Share this post


Link to post
Share on other sites

No one should take out $150,000 for a Master in Public Administration. Full stop.

In fact, I would be hesitant about taking out more than $50,000 in total debt. A MPA can lead to a good career, but it's unlikely to lead to great salaries early on. Now that we have a federal hiring freeze, this is doubly true. In the end, this is a public service degree. Don't assume business sector growth potential.

Share this post


Link to post
Share on other sites

Posted (edited)

I'm personally not comfortable taking on any more than $30,000 in loan debt. Ideally I won't take on any (I already have one offer for 90% tuition scholarship + stipend - waiting to hear from 4 other schools). When I was originally considering which MPA programs I would apply to, a major factor for me was whether the schools offered strong opportunities for funding (and were within my geographic region).  As long as you make funding a priority, I think it is certainly possible to avoid going deep into debt. 

Edited by caitiroth

Share this post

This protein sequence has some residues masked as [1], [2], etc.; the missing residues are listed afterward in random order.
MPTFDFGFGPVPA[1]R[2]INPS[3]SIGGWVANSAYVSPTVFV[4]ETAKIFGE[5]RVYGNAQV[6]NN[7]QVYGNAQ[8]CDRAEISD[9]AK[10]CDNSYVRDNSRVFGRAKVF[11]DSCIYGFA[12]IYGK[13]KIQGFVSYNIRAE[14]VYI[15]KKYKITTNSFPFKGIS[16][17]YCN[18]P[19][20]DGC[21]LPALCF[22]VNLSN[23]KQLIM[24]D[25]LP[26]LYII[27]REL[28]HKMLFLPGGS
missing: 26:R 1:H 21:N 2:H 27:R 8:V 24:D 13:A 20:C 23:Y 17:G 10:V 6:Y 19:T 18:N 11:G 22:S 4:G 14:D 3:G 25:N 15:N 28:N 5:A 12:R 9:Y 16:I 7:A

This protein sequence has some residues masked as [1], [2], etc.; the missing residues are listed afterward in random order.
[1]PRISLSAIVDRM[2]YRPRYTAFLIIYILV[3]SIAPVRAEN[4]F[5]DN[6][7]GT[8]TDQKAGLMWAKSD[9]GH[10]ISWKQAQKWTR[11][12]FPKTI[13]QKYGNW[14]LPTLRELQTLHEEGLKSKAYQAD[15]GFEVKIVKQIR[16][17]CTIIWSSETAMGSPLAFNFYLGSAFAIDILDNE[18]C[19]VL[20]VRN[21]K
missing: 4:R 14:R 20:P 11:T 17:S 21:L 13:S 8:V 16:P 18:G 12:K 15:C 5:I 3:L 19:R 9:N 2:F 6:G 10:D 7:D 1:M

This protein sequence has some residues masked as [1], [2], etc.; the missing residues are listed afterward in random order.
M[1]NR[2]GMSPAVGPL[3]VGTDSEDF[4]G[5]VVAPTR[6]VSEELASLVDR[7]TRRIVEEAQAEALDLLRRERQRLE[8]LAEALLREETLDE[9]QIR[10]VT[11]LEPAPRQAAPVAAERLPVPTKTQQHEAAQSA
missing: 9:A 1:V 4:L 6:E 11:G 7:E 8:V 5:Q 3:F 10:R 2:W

Link to post
Share on other sites

Posted (edited)

Thanks for starting this, @PubPolPal-- it's an important discussion to have. To expand on this: it looks like 27% of graduates (at HKS) go into the private sector and that the median salary in that sector is $125,000, which seems a lot more reasonable than the ~$60,000 you'd be making in the public sector or ~$70,000 in the nonprofit sector [clearly this can vary quite a bit depending on your particular circumstances.]

For those with any experience, is it difficult to find a job in the private sector with an MPP? What does the 'private sector' typically mean, other than consulting firms? I know it's sort of comparing apples to oranges, but is someone with an MBA really that much more qualified? My understanding is that an MPP program teaches you many of the same skills as an MBA program.